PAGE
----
Can microsegmentation help IoT security?

Deploying microsegmentation as part of a broad IoT security strategy can enable more granular control of network systems and better isolation if a security flaw is exploited.

secure system / network security policy management
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The Internet of Things (IoT) promises some big benefits for organizations, such as greater insights about the performance of corporate assets and finished products, improved manufacturing processes, and better customer services. The nagging security issues related to IoT, unfortunately, remain a huge concern for companies and in some cases might be keeping them from moving forward with initiatives. One possible solution to at least some of the security risks of IoT is microsegmentation, a  concept in networking that experts say could help keep IoT environments under control.

With microsegmentation, organizations create secure zones within their data centers and cloud environments that enable them to isolate workloads from each other and secure them individually. In IoT environments, microsegmentation can give companies greater control over the growing amount of lateral communication that occurs between devices, bypassing perimeter-focused security tools.

It might still be early in the game for companies to be using microsegmentation for IoT, but industry watchers see potential for IoT deployments to spur enterprises to adopt microsegmentation for more granular, less complex protection than traditional firewalls can provide.

IoT introduces new security risks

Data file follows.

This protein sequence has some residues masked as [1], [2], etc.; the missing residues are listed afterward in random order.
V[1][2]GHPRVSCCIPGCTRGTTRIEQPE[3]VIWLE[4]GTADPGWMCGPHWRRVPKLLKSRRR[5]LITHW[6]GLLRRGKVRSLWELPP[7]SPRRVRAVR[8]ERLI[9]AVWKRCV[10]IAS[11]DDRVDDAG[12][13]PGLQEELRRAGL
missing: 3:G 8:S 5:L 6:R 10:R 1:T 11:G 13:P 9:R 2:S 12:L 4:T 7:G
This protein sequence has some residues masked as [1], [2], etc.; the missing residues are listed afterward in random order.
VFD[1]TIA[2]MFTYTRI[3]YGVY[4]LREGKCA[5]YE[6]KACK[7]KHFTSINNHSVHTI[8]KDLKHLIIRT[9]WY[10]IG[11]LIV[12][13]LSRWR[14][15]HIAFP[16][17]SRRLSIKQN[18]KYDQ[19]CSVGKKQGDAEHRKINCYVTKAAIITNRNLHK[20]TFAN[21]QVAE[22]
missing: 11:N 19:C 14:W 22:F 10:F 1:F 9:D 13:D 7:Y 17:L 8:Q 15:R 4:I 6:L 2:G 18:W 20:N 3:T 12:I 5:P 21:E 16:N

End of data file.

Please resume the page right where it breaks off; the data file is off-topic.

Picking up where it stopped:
IoT security risks can include any number of threats involving the connected devices themselves, the software that supports IoT, and the networks that make all the connections possible.

As IoT deployments have grown, so have threats to security. There’s been a “dramatic” increase in IoT-related data breaches since 2017, according to a report from research firm Ponemon Institute and risk management services firm The Santa Fe Group. Further complicating the issue, most organizations are not aware of every insecure IoT device or application in their environment or from third party vendors. Ponemon’s research shows that many organizations have no centralized accountability to address or manage IoT risks, and a majority think their data will be breached over the next 24 months.

IoT security risks can be particularly high for industries such as healthcare, because of the high volumes of sensitive information being gathered and shared by devices over networks. Among 232 healthcare organizations surveyed by research firm Vanson Bourne, 82% had experienced an IoT-focused cyber attack in the past year. When asked to identify where the most prominent vulnerabilities exist within healthcare organizations, networks were cited most frequently (50%), followed by mobile devices and accompanying apps (45%), and IoT devices (42%).

READ MORE: Penn State secures building automation, IoT traffic with microsegmentation

How microsegmentation helps IoT security

Microsegmentation is designed to make network security more granular. Other solutions such as next-generation firewalls, virtual local area networks (VLAN), and access control lists (ACL) provide some level of network segmentation. But with microsegmentation, policies are applied to individual workloads in order to provide better protection against attacks. As a result, these tools provide more fine-grained segmentation of traffic than offerings such as VLANs.

What’s helped advance the development of microsegmentation is the emergence of software-defined networks (SDN) and network virtualization. By using software that’s decoupled from network hardware, segmentation is easier to implement than if the software were not decoupled from the underlying hardware.

Because microsegmentation provides greater control over traffic in data centers than perimeter-focused products such as firewalls, it can stop attackers from gaining entry into networks to do damage.

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